The latest Brand Spotlight looks at the PDSA animal charity.
The People's Dispensary for Sick Animals (PDSA) is the UK's leading veterinary charity and was founded in 1917 to provide care for sick and injured animals of the poor. Its mission is two-fold: to “care for the pets of people in need by providing free veterinary services to their sick and injured animals” and also to promote “responsible pet ownership.” This month’s Brand Watch looks at how the organisation was perceived between June 2013 and the end of April 2014.
The charity does not seem to directly use its media activity to drive donations, instead using direct marketing for this purpose. While voluntary contributions make up the majority of its income, PDSA receives substantial revenue in the form of legacy donations. It is likely that their donations – both voluntary and legacy – come more from those who have had personal interaction with the charity when helping them directly.
The PDSA’s media activity is therefore less about driving funds and more about highlighting how special animals are and also educating pet owners about how best to care for their animals – essentially to highlight the second part of its mission statement. It would be logical to conclude that this is part of a longer-term strategy where the public associate the charity with looking out for their pet’s health, turning to the organisation when it is most needed. Once they have used the charity, they are then more likely to donate.
Due to its mission to care for the pets of people in need by providing free veterinary services, it is perhaps not surprising that across most measures, the PDSA scores highest among those on the lowest incomes. This is most evident when it comes to the Reputation scores, where the charity has the best scores among those earning less than £25,000 a year and has the lowest scores among those bringing home more than £50,000.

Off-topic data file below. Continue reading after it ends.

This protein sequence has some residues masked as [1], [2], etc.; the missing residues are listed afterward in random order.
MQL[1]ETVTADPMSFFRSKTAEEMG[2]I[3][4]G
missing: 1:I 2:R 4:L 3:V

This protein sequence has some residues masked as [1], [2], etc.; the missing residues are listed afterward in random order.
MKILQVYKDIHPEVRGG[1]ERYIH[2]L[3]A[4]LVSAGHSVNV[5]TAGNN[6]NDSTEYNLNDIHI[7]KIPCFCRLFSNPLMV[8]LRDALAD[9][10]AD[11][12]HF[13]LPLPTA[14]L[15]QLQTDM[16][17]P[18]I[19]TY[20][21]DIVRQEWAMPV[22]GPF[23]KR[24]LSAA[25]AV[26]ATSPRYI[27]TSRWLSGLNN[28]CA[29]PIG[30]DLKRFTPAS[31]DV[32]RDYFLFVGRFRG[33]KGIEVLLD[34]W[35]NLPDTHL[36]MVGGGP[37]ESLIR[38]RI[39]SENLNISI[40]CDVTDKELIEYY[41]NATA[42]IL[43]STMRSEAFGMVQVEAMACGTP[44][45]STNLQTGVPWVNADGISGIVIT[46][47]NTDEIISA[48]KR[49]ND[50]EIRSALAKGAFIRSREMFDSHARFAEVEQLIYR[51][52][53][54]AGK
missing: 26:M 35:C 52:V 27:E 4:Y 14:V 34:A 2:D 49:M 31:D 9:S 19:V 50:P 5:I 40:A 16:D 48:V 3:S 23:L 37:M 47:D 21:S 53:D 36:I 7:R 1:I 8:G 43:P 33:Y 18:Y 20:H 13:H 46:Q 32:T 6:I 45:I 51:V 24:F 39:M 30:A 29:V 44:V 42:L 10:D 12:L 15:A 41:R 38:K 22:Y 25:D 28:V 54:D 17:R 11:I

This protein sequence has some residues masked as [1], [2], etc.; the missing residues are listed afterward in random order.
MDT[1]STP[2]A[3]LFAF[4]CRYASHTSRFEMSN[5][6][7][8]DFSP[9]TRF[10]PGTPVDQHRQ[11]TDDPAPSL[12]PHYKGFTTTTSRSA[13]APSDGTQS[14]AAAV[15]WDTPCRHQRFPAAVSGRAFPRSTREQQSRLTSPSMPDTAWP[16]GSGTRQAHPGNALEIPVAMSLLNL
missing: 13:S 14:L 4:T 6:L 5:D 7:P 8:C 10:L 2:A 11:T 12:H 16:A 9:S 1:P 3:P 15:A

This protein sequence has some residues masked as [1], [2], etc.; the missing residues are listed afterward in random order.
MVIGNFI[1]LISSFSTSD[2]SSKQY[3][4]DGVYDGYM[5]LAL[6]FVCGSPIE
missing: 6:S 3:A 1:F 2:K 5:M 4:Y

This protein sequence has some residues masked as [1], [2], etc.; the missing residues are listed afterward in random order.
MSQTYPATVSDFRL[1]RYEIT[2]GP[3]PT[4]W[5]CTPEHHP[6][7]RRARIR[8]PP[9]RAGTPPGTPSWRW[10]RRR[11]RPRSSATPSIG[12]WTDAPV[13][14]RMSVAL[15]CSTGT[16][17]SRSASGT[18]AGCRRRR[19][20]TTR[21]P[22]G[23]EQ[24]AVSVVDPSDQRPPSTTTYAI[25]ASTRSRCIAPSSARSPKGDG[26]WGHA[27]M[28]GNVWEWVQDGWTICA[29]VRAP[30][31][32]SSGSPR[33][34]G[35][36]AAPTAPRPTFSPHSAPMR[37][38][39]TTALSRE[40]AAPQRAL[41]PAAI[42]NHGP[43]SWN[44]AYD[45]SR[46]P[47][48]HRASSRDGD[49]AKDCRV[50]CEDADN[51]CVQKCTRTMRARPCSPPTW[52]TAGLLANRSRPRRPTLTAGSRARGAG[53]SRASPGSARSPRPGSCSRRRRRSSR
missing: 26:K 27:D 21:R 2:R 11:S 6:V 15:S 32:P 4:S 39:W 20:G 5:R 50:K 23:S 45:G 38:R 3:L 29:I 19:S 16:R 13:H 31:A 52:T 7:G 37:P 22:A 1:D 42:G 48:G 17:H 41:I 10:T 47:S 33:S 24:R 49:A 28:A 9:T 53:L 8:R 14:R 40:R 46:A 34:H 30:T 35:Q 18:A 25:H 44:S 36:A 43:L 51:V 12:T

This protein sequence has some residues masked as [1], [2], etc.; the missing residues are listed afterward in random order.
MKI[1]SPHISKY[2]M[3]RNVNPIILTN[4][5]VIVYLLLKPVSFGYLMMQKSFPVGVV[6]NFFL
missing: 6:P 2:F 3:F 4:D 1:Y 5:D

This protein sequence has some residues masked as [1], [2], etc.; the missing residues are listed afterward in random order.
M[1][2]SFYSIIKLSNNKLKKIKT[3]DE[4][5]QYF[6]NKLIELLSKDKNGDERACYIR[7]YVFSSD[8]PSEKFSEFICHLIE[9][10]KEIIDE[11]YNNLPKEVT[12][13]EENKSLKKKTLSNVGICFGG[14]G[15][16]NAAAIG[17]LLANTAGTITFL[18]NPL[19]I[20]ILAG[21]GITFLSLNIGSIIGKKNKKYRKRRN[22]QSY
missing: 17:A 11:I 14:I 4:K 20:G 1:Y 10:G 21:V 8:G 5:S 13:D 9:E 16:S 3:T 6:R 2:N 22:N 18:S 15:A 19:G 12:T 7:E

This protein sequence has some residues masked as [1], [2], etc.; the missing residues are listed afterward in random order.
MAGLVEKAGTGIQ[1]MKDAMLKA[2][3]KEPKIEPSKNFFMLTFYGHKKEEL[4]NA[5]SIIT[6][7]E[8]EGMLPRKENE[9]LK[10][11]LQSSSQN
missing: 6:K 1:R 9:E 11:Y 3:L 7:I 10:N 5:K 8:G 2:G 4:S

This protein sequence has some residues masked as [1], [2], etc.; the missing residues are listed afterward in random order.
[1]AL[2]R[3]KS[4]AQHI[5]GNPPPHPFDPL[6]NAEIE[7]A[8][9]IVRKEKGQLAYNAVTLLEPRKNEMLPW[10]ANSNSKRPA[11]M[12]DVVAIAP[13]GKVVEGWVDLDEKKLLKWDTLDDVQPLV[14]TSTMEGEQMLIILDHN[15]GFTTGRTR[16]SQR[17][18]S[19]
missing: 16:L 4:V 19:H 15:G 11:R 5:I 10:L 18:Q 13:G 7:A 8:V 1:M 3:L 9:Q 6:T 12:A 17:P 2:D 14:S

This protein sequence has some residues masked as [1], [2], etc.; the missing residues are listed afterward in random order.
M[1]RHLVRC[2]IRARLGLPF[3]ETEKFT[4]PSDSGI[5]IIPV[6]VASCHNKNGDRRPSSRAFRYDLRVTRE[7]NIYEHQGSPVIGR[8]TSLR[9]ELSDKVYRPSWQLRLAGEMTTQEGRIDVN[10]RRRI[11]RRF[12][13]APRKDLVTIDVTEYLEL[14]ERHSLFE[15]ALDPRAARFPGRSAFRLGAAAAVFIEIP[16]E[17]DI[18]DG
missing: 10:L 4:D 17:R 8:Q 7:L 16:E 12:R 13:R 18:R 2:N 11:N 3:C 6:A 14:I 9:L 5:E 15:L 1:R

The PDSA’s media strategy is shaped by its mission statement in a very direct way. Given it cannot perform the first part (caring for the pets of people in need) through media activity it instead focusses on the second – promoting responsible pet ownership. The results show that the organisation knows the groups that both form its core user donor audience, namely older people and lower income groups.
By promoting responsible ownership to these groups (through things like the Pet Fit Club), the charity will be front of mind should anything ever happen to their animal, and should they want to donate to a charity and have the resources to do so. The relatively low propensity to donate among older people is more likely to be driven by personal economic pressures, and the organisation’s high level of legacy donation implies that many people who are cash poor but have assets remember the PDSA in their wills.
This is an edited version of an article that was originally published by Third Sector
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